ALTON - On June 15, the area’s first “Stop the Violence” event addressed recent gun violence and solutions. Several other community leaders were in attendance.
C & K Community, a new organization sponsored by C & K Banquet and Party Center, hosted the event at the C & K Center. The mayor, the Alton Chief of Police and a Southern Illinois University sociologist opened the night with presentations and data, followed by speeches from community leaders and people who have been personally affected by gun violence.
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“My city is changing,” Kendra Stiff, the co-founder of C & K Community and the Center, said. “Alton used to be a place that you felt so safe.”
Stiff explained that C & K Community organized this event following a phone call from her daughter, who expressed fear about the recent shootings and raising three boys. She invited any community members who wanted to speak to do so.
“We need to hear from the community and the people that are actually living this thing, going through this thing, these parents that are raising these boys and girls, and that are just trying to figure out, what can we do?” Stiff said. “So it’s a beautiful thing that everybody is here, letting them know that, hey, we’re all here to help.”
The speakers covered a variety of topics related to gun violence, but almost everyone touched on the glorification of guns and the need for more parental involvement. The main focus was on gun violence among young people.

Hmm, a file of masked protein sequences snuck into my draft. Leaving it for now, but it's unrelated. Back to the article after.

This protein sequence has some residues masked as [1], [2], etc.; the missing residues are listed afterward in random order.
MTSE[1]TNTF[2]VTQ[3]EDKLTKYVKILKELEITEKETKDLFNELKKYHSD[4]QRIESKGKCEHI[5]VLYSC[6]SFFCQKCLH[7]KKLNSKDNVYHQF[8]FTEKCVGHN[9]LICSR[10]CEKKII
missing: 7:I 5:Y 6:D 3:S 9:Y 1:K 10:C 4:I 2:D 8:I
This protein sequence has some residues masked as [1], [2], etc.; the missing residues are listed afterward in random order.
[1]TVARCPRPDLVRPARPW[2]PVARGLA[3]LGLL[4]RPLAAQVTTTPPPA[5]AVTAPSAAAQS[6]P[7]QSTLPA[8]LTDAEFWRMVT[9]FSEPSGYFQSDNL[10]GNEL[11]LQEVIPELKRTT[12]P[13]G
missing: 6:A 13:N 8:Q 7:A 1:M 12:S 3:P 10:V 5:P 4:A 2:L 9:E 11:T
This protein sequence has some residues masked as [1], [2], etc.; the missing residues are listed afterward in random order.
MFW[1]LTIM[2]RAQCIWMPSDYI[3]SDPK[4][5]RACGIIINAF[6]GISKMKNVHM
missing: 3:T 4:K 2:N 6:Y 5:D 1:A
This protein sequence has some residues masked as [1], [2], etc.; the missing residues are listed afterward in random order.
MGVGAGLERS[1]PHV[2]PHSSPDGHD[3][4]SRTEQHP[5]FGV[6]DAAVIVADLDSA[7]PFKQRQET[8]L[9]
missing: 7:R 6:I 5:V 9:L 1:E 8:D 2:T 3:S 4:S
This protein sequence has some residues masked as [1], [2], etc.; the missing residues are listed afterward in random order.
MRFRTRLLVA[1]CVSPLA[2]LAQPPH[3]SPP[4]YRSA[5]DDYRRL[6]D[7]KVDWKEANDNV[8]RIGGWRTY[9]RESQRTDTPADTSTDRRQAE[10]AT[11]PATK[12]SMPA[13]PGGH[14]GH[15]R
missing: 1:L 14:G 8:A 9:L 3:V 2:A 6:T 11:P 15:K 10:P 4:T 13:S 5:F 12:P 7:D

“One of the reasons why I ran as mayor is because I love this community and I want to see this community thrive. We can’t thrive when our young people are taking guns and they’re killing each other,” Alton Mayor David Goins said. “We cannot just be reactive. We have to be proactive.”
Alton Police Chief Jarrett Ford noted that gun violence rates in Alton have been relatively steady for the past several decades, though these numbers are still “way too high.” But he said that the rate of gun violence between people aged 17 and younger has increased “drastically” in the past two years.
“We can’t arrest our way out of this problem,” Ford said. “I’m tired of talking to [people] about losing a loved one too soon. I don’t want to do it anymore, and I don’t think we have to.”
Ford added that the Alton Police Department solves gun violence crimes at a higher rate than the national average.
He also presented crime, mental illness and drug use statistics for children who are raised in fatherless households, and he noted that many Alton residents don’t finish school beyond eighth grade. Ford encouraged social change that emphasizes “faith, family, morality and a focus on education.”
Dr. Anne Scheer, an assistant professor in the SIU School of Medicine, is a children’s sociologist who has studied Alton and the surrounding area. She presented graphs that showed most kids aged 17 and younger who are involved in gun violence are male and roughly 14–17 years old; these children are most likely to be both suspects and victims of youth gun violence in Alton.